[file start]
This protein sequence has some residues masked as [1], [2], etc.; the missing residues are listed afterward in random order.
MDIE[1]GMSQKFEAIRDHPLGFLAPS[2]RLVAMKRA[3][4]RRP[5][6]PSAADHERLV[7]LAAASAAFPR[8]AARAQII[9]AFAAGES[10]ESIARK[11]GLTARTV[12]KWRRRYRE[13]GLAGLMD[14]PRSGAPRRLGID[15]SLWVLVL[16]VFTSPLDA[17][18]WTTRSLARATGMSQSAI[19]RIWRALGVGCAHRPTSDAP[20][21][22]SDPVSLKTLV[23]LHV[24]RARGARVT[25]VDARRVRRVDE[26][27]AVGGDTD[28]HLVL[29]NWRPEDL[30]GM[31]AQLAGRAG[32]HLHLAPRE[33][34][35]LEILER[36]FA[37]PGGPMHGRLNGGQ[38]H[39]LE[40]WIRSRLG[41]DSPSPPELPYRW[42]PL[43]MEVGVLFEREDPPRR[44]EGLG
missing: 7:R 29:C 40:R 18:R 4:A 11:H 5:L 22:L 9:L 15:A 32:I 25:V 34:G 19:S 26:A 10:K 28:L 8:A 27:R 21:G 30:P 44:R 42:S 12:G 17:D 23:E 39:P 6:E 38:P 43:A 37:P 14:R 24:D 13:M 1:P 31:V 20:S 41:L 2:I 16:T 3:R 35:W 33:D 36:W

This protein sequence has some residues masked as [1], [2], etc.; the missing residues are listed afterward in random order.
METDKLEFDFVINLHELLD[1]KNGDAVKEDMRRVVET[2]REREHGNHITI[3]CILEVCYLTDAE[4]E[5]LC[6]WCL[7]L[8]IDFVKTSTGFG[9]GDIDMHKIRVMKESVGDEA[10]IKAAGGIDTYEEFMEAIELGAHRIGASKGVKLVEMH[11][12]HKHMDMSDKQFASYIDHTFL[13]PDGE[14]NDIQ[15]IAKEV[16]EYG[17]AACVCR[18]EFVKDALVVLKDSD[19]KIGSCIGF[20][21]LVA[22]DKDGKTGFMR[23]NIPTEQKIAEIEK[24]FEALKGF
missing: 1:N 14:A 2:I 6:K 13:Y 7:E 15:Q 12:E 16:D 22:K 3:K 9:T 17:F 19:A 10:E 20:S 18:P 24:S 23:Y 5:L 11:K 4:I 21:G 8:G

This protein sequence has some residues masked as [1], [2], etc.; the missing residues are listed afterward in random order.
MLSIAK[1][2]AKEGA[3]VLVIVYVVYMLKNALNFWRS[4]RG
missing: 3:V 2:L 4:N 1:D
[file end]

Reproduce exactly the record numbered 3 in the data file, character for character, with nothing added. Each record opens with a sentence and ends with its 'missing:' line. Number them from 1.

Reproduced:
This protein sequence has some residues masked as [1], [2], etc.; the missing residues are listed afterward in random order.
MLSIAK[1][2]AKEGA[3]VLVIVYVVYMLKNALNFWRS[4]RG
missing: 3:V 2:L 4:N 1:D